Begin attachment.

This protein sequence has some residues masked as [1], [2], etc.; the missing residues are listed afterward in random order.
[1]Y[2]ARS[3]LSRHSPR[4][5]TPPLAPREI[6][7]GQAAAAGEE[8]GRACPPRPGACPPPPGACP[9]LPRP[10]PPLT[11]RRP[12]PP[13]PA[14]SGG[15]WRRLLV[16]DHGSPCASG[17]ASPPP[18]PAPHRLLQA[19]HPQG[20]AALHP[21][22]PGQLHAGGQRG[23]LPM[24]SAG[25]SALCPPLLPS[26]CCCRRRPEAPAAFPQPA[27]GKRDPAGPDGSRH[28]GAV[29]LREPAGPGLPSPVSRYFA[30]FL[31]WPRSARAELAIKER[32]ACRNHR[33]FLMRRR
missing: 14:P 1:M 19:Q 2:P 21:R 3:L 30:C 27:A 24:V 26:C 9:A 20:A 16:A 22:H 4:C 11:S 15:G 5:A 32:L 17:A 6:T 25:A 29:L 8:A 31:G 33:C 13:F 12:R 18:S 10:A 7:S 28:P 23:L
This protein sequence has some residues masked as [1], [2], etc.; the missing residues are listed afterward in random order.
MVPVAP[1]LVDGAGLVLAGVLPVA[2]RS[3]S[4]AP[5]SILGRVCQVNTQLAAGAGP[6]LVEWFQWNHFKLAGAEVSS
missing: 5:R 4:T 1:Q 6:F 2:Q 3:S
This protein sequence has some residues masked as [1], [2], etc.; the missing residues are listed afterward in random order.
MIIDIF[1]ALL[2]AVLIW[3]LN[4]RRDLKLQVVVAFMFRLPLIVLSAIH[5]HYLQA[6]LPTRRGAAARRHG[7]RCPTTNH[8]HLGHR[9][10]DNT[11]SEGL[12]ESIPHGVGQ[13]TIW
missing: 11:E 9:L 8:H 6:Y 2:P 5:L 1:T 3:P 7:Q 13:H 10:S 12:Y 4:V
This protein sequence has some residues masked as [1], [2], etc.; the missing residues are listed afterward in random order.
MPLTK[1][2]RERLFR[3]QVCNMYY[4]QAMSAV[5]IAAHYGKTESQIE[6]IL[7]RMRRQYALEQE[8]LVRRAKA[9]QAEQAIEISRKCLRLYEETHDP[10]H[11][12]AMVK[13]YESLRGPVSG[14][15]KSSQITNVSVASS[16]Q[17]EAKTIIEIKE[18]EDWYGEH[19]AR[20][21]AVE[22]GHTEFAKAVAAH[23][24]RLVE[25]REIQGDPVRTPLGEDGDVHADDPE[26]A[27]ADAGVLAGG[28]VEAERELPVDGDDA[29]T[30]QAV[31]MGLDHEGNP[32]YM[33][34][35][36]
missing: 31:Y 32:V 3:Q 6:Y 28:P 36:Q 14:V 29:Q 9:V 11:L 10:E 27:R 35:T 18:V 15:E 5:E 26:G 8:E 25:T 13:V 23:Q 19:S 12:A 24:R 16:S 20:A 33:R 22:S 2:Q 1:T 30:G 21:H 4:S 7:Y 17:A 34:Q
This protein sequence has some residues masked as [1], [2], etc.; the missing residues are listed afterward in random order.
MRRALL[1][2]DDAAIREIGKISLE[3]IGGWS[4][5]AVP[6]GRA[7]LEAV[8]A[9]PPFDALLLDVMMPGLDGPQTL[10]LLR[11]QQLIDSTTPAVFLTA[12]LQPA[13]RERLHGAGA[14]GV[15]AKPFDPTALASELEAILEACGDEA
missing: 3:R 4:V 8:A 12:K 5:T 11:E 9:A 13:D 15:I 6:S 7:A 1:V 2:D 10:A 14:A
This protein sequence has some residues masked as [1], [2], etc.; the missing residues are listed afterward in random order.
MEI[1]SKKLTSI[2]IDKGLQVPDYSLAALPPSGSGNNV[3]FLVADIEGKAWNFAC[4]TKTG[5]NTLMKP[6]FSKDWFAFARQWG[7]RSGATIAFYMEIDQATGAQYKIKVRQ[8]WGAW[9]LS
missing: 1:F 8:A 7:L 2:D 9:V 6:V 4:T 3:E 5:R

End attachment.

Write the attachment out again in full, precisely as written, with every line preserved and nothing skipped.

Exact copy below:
This protein sequence has some residues masked as [1], [2], etc.; the missing residues are listed afterward in random order.
[1]Y[2]ARS[3]LSRHSPR[4][5]TPPLAPREI[6][7]GQAAAAGEE[8]GRACPPRPGACPPPPGACP[9]LPRP[10]PPLT[11]RRP[12]PP[13]PA[14]SGG[15]WRRLLV[16]DHGSPCASG[17]ASPPP[18]PAPHRLLQA[19]HPQG[20]AALHP[21][22]PGQLHAGGQRG[23]LPM[24]SAG[25]SALCPPLLPS[26]CCCRRRPEAPAAFPQPA[27]GKRDPAGPDGSRH[28]GAV[29]LREPAGPGLPSPVSRYFA[30]FL[31]WPRSARAELAIKER[32]ACRNHR[33]FLMRRR
missing: 14:P 1:M 19:Q 2:P 21:R 3:L 30:C 27:A 24:V 26:C 9:A 20:A 16:A 22:H 4:C 11:S 15:G 5:A 32:L 17:A 6:T 25:A 29:L 8:A 31:G 33:C 13:F 12:R 18:S 10:A 7:S 28:P 23:L
This protein sequence has some residues masked as [1], [2], etc.; the missing residues are listed afterward in random order.
MVPVAP[1]LVDGAGLVLAGVLPVA[2]RS[3]S[4]AP[5]SILGRVCQVNTQLAAGAGP[6]LVEWFQWNHFKLAGAEVSS
missing: 5:R 4:T 1:Q 6:F 2:Q 3:S
This protein sequence has some residues masked as [1], [2], etc.; the missing residues are listed afterward in random order.
MIIDIF[1]ALL[2]AVLIW[3]LN[4]RRDLKLQVVVAFMFRLPLIVLSAIH[5]HYLQA[6]LPTRRGAAARRHG[7]RCPTTNH[8]HLGHR[9][10]DNT[11]SEGL[12]ESIPHGVGQ[13]TIW
missing: 11:E 9:L 8:H 6:Y 2:P 5:L 1:T 3:P 7:Q 13:H 10:S 12:Y 4:V
This protein sequence has some residues masked as [1], [2], etc.; the missing residues are listed afterward in random order.
MPLTK[1][2]RERLFR[3]QVCNMYY[4]QAMSAV[5]IAAHYGKTESQIE[6]IL[7]RMRRQYALEQE[8]LVRRAKA[9]QAEQAIEISRKCLRLYEETHDP[10]H[11][12]AMVK[13]YESLRGPVSG[14][15]KSSQITNVSVASS[16]Q[17]EAKTIIEIKE[18]EDWYGEH[19]AR[20][21]AVE[22]GHTEFAKAVAAH[23][24]RLVE[25]REIQGDPVRTPLGEDGDVHADDPE[26]A[27]ADAGVLAGG[28]VEAERELPVDGDDA[29]T[30]QAV[31]MGLDHEGNP[32]YM[33][34][35][36]
missing: 31:Y 32:V 3:Q 6:Y 28:P 36:Q 14:V 29:Q 9:V 11:L 10:E 27:R 35:T 18:V 15:E 5:E 26:G 8:E 25:T 13:V 23:Q 19:S 12:A 24:R 16:S 20:A 33:R 22:S 2:Q 1:T 30:G 21:H 4:S 7:Y 17:A 34:Q
This protein sequence has some residues masked as [1], [2], etc.; the missing residues are listed afterward in random order.
MRRALL[1][2]DDAAIREIGKISLE[3]IGGWS[4][5]AVP[6]GRA[7]LEAV[8]A[9]PPFDALLLDVMMPGLDGPQTL[10]LLR[11]QQLIDSTTPAVFLTA[12]LQPA[13]RERLHGAGA[14]GV[15]AKPFDPTALASELEAILEACGDEA
missing: 3:R 4:V 8:A 12:K 5:T 11:E 9:A 13:D 15:I 6:S 7:A 1:V 2:D 10:A 14:A
This protein sequence has some residues masked as [1], [2], etc.; the missing residues are listed afterward in random order.
MEI[1]SKKLTSI[2]IDKGLQVPDYSLAALPPSGSGNNV[3]FLVADIEGKAWNFAC[4]TKTG[5]NTLMKP[6]FSKDWFAFARQWG[7]RSGATIAFYMEIDQATGAQYKIKVRQ[8]WGAW[9]LS
missing: 1:F 8:A 7:L 2:D 9:V 6:V 4:T 3:E 5:R